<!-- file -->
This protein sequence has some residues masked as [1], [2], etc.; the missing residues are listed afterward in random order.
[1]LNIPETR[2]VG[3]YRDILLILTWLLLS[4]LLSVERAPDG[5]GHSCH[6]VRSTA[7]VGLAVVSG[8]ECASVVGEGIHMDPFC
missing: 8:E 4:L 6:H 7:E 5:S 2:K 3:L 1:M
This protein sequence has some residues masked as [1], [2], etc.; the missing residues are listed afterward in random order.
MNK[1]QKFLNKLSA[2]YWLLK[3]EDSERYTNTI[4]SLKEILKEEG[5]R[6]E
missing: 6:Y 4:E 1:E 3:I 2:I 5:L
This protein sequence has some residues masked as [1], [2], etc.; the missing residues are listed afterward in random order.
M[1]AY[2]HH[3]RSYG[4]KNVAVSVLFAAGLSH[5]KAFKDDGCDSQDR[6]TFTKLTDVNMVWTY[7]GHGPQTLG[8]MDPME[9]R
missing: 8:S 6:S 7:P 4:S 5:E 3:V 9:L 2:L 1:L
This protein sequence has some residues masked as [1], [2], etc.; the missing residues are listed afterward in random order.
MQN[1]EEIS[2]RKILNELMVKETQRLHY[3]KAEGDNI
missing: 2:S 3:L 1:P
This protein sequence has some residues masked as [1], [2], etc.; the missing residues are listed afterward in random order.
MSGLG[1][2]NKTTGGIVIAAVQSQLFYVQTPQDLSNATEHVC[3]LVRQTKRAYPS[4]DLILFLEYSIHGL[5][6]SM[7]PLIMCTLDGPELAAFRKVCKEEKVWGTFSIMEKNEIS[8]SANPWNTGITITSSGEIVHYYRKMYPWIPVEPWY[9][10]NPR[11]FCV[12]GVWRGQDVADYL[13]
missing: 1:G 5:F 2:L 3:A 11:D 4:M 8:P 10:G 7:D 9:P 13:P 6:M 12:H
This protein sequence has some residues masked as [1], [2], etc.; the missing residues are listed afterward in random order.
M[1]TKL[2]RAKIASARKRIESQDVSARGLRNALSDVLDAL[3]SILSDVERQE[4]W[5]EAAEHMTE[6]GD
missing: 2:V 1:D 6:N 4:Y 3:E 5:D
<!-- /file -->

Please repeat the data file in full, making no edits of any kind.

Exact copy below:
This protein sequence has some residues masked as [1], [2], etc.; the missing residues are listed afterward in random order.
[1]LNIPETR[2]VG[3]YRDILLILTWLLLS[4]LLSVERAPDG[5]GHSCH[6]VRSTA[7]VGLAVVSG[8]ECASVVGEGIHMDPFC
missing: 8:E 4:L 6:H 7:E 5:S 2:K 3:L 1:M
This protein sequence has some residues masked as [1], [2], etc.; the missing residues are listed afterward in random order.
MNK[1]QKFLNKLSA[2]YWLLK[3]EDSERYTNTI[4]SLKEILKEEG[5]R[6]E
missing: 6:Y 4:E 1:E 3:I 2:I 5:L
This protein sequence has some residues masked as [1], [2], etc.; the missing residues are listed afterward in random order.
M[1]AY[2]HH[3]RSYG[4]KNVAVSVLFAAGLSH[5]KAFKDDGCDSQDR[6]TFTKLTDVNMVWTY[7]GHGPQTLG[8]MDPME[9]R
missing: 8:S 6:S 7:P 4:S 5:E 3:V 9:L 2:L 1:L
This protein sequence has some residues masked as [1], [2], etc.; the missing residues are listed afterward in random order.
MQN[1]EEIS[2]RKILNELMVKETQRLHY[3]KAEGDNI
missing: 2:S 3:L 1:P
This protein sequence has some residues masked as [1], [2], etc.; the missing residues are listed afterward in random order.
MSGLG[1][2]NKTTGGIVIAAVQSQLFYVQTPQDLSNATEHVC[3]LVRQTKRAYPS[4]DLILFLEYSIHGL[5][6]SM[7]PLIMCTLDGPELAAFRKVCKEEKVWGTFSIMEKNEIS[8]SANPWNTGITITSSGEIVHYYRKMYPWIPVEPWY[9][10]NPR[11]FCV[12]GVWRGQDVADYL[13]
missing: 1:G 5:F 2:L 3:A 11:D 4:M 8:P 10:G 7:D 9:P 13:P 6:M 12:H
This protein sequence has some residues masked as [1], [2], etc.; the missing residues are listed afterward in random order.
M[1]TKL[2]RAKIASARKRIESQDVSARGLRNALSDVLDAL[3]SILSDVERQE[4]W[5]EAAEHMTE[6]GD
missing: 2:V 1:D 6:N 4:Y 3:E 5:D